Panichelli mentioned that changing the Greek voting positions to liaison positions — which was the proposal on the table — would only slightly change their role in UPUA, as liaisons can still comment on legislation, just not vote on it.
“I believe in democracy!” screamed the always exuberant Rep. John Wortman at one point during the discussion. “The fact that [the Greek votes]are appointed and not elected by all students is utterly ridiculous.”
Still, some representatives were hesitant to take away votes from something that represents a large percentage of the Penn State community. Also, several were concerned that removing the Greek vote would sever the delicate ties between UPUA and the Greek community. The amendment failed to get the 3/4 vote necessary, and was dead at 24-16-1.
This was a significant vote in that it is the first time in UPUA that there was even majority support for eliminating the Greek votes — several Greek assembly members even voted for the policy. Still, though, the Greek endorsement is gold come election season, which undoubtedly indentured some of the representatives to that reality.
In any case, the four Greek representatives will live to fight another day.
The Schreyer and freshman representative positions were also discussed last night, but both were ultimately saved from elimination as well. The freshman representative positions were never really in jeopardy of getting cut, despite current freshman representative Rep. Garrett Warmbein speaking out against the position (irony at its finest).
“I think it is a much greater opportunity to foster a group of freshman than select two and have all the others watch,” said Warmbein on the current system. “There is a disconnect between the Rep and the rest of the YOUSRV [freshman intern]program. If you raise freshman to be the ideal rep, that would be a better process.”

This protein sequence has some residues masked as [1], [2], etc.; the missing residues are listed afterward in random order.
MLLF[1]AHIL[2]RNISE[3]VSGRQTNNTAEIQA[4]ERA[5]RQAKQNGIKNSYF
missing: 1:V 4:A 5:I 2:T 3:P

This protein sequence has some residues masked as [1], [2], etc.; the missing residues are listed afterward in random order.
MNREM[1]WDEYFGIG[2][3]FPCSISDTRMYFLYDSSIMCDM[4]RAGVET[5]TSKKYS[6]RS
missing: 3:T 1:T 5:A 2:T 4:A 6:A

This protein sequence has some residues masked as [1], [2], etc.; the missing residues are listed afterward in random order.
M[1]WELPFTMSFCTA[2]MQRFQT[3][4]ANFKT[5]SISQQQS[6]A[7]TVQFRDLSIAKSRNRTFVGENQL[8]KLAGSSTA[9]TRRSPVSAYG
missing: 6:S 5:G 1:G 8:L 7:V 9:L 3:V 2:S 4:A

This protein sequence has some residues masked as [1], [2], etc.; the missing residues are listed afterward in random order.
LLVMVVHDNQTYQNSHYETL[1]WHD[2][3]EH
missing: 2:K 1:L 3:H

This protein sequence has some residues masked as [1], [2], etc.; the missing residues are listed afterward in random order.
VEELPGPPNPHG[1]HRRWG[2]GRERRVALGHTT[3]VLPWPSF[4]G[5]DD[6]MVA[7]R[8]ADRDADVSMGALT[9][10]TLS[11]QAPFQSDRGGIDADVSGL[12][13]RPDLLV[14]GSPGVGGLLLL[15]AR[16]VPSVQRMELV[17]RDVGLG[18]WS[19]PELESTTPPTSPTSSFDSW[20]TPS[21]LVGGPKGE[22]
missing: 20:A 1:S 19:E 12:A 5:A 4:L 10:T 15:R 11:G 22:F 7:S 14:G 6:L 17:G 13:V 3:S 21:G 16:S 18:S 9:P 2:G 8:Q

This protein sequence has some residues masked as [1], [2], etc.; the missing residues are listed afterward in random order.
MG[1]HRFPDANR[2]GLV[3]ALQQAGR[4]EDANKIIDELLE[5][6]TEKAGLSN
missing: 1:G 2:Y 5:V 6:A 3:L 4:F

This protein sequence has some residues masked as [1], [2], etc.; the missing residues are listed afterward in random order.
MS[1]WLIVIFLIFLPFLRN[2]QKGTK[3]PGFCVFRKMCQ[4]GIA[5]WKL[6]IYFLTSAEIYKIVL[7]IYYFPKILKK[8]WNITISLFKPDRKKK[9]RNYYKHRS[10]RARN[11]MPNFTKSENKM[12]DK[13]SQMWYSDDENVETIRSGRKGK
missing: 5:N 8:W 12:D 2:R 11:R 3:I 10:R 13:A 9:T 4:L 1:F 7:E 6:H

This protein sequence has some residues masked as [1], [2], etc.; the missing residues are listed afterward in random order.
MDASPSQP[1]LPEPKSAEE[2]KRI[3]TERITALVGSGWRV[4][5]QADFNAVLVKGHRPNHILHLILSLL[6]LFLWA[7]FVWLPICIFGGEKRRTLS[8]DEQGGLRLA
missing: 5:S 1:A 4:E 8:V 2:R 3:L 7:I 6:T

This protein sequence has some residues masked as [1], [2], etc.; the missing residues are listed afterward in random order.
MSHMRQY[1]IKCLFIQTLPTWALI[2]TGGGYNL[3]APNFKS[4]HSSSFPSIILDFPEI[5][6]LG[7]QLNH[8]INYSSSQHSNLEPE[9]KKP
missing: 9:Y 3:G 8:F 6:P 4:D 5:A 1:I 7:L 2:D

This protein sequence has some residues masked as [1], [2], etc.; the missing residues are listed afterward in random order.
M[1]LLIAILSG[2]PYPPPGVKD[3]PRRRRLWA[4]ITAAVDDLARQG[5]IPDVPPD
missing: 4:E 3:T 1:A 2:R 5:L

Despite that, many UPUA Reps still felt that having freshmen vote in the assembly was crucial and that the freshmen perspective was necessary and worth listening to. To demonstrate this, 28 people voted against what the freshmen representative said, and the amendment failed 13-28. This, despite the fact that a proposal from Rep. Ted Ritsick to create a representative for change of campus students under the same logic failed soon after.
The Schreyer position had to go through a little more discussion in order to be saved, however. Former Schreyer representative and current on-campus representative Michael Mancini was in favor of saving the position, and he came prepared with a one-page printed sheet of why Schreyer was worth keeping.
“I believe it’s a very worthwhile spot and allows students in the SHC to get involved,” said Mancini. “I don’t really see the significant benefits of removing the Schreyer’s spot.”
The discussion then opened up a bit, and the assembly moved into more a philosophical discussion on whether they should be specifically special interest-driven or something broader than that. That is, until President Mullen jumped into the conversation.
“You’re supposed to be in this room to support Penn State as a whole. I don’t know how someone can sit in their seat and vote for one specific issue,” said Mullen. “We shouldn’t be representing just 100-200, we should be representing 40,000.”
That was almost enough to convince the assembly to vote against the Schreyer position, but the amendment barely fell short of a 3/4 majority with a vote of 29-12-0.
The one victory for the reformers on the night was eliminating the location-based constituencies. The assembly approved removing the on-campus and off-campus representatives and replacing them with a body of 20 at-large representatives. So I guess there was a “restructure” after all. Now, you’ll get the change to vote for up to 20 people on the ballot come March (there were some efforts to lower than number to 5 or 10, but they ultimately failed).
Yes — five and a half hours to remove on-and-off campus representatives and make them at-large instead, while keeping everything else basically the same. No one seems to circle the wagon like UPUA.
Surprisingly enough, there was still other legislation last night besides the restructure. A bill went through with a vote of 40-1-0 that gives UPUA $1722.50 for Steps For State. In addition, non-academic representatives will now be able serve on the Academic Affairs committee thanks to Policy #08-13.
It’s 4 a.m. I think I’ll rest now.